Google’s upcoming mid-range handset, the Pixel 7A, is expected to be released soon, following a history of impressive mid-rangers from the company. Leaks and rumors have given us a good idea of what to expect from the device. If you’re familiar with the Pixel 7, you’ll find that the Pixel 7A’s design is almost identical, as early CAD-based renders have shown.
This is in line with Google’s strategy of taking cues from the previous generation, as we saw with the Pixel 6A mimicking the baseline Pixel 6. The design also includes a full metal camera frame with cutouts for dual lenses, making it very similar to its predecessor at first glance. Here’s everything you need to know about the Pixel 7A.
OnLeaks reports that there will be some minor dimension changes for the Pixel 7A. The chassis is expected to measure 6 by 2.87 by 0.35 inches, which is a very slight increase over the Pixel 6A’s 5.99 by 2.82 inches, with a difference of only 0.035 inches.
It is yet to be seen whether this increase of 0.007 inches in height, 0.043 inches in width, and 0.003 inches in thickness will be noticeable, but it is still an increase that may affect the compatibility of cases and covers. The AMOLED display is expected to measure 6.1 inches, which is practically the same as the Pixel 6A.
Although the design looks very similar to the Pixel 7, it is unclear if the same materials will be used for the Pixel 7A. The earliest leaks suggest that the Pixel 7A has matte side rails, but it remains to be seen whether Google will opt for plastic or cheaper materials instead of aluminum to keep costs down.
The Pixel 6A has its own metal frame with map-like covers, so the early rumors of the Pixel 7A having a recycled aluminum frame may turn out to be true.
However, the rear panel is likely to be made from polycarbonate instead of glass to reduce production costs, which is consistent with the Pixel 6A and other affordable Android phones in the same price range. This could also make the Pixel 7A slightly lighter than the very similar Pixel 7, but we will reserve judgment until it is actually released.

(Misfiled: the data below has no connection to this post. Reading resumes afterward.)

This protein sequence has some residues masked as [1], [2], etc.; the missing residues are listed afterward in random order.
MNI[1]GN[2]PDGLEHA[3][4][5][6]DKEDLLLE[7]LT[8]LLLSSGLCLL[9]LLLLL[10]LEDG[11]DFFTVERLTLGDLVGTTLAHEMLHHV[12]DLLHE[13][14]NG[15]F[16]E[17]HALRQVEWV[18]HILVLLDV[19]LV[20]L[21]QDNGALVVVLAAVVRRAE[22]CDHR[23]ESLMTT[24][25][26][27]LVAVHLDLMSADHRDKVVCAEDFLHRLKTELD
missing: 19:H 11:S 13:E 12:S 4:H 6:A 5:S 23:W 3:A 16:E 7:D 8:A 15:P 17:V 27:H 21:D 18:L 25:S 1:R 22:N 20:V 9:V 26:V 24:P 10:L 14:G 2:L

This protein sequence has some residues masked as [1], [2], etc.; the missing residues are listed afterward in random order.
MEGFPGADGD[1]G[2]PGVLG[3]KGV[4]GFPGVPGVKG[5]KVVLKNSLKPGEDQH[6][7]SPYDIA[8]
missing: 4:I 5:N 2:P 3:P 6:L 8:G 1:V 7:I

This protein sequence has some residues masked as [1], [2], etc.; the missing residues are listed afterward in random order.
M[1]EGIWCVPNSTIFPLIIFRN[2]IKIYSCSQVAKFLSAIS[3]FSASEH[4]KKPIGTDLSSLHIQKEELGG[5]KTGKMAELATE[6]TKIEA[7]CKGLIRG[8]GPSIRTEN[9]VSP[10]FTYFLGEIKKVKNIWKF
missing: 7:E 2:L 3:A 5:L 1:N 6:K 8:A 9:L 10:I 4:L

The colors of the Pixel 7A have not been officially confirmed yet, but leaks have given us some hints. The leaked EVT model Hands-On showed a gray-black model that could be an alternative to obsidian.
CAD-based renders also revealed a white-silver color, but did not mention a third color. However, one of the more recent leaks has hinted at Carbon, Cotton, and Arctic Blue colors, with a possible Jade option also being mentioned. It’s important to note that these are all just rumors at this stage and have not been officially confirmed.
The Pixel 7A is set to bring some significant changes to Google’s successful mid-range lineup in terms of specifications. One of the most notable changes is the upgrade of the AMOLED display from 60 to 90 Hertz, which was an early rumor that has now been effectively confirmed by leaked hands-on images of a prototype Pixel 7A.
This upgrade to a 90 Hertz refresh rate is undoubtedly a welcome change, addressing a common complaint about the 60 Hertz screen on the Pixel 6A. However, this also means that the Pixel 7A will have the same display experience as the Pixel 7, though it may have a lower maximum brightness. The Pixel 7A will also include an in-display fingerprint scanner, as seen in Google’s previous generations, suggesting that Google will follow previous conventions.
It is highly probable that the latest tensor processor will be present in the Pixel 7A as well, given that the tensor G2 was released with the Pixel 7 and 7 Pro in late 2022. While it may not be a significant upgrade over the first-generation tensor, it is still more than capable of handling tasks such as gaming and multitasking and harnesses the power of Google’s machine-learning technology.
It is expected to be paired with eight gigabytes of RAM and 128 gigabytes of internal storage, an improvement from the six gigabytes of RAM on the previous Pixel 6A, and in line with the Pixel 7. Google typically offers only one storage option for its A-series devices, so expandable storage is unlikely.
The increase in RAM is quite notable here and could catch people’s attention. However, it does raise some confusion as the baseline specs are exactly the same as the Pixel 7. While the battery capacity of the Pixel 7A remains unknown, rumors suggest that it will be the first A-series device with wireless charging.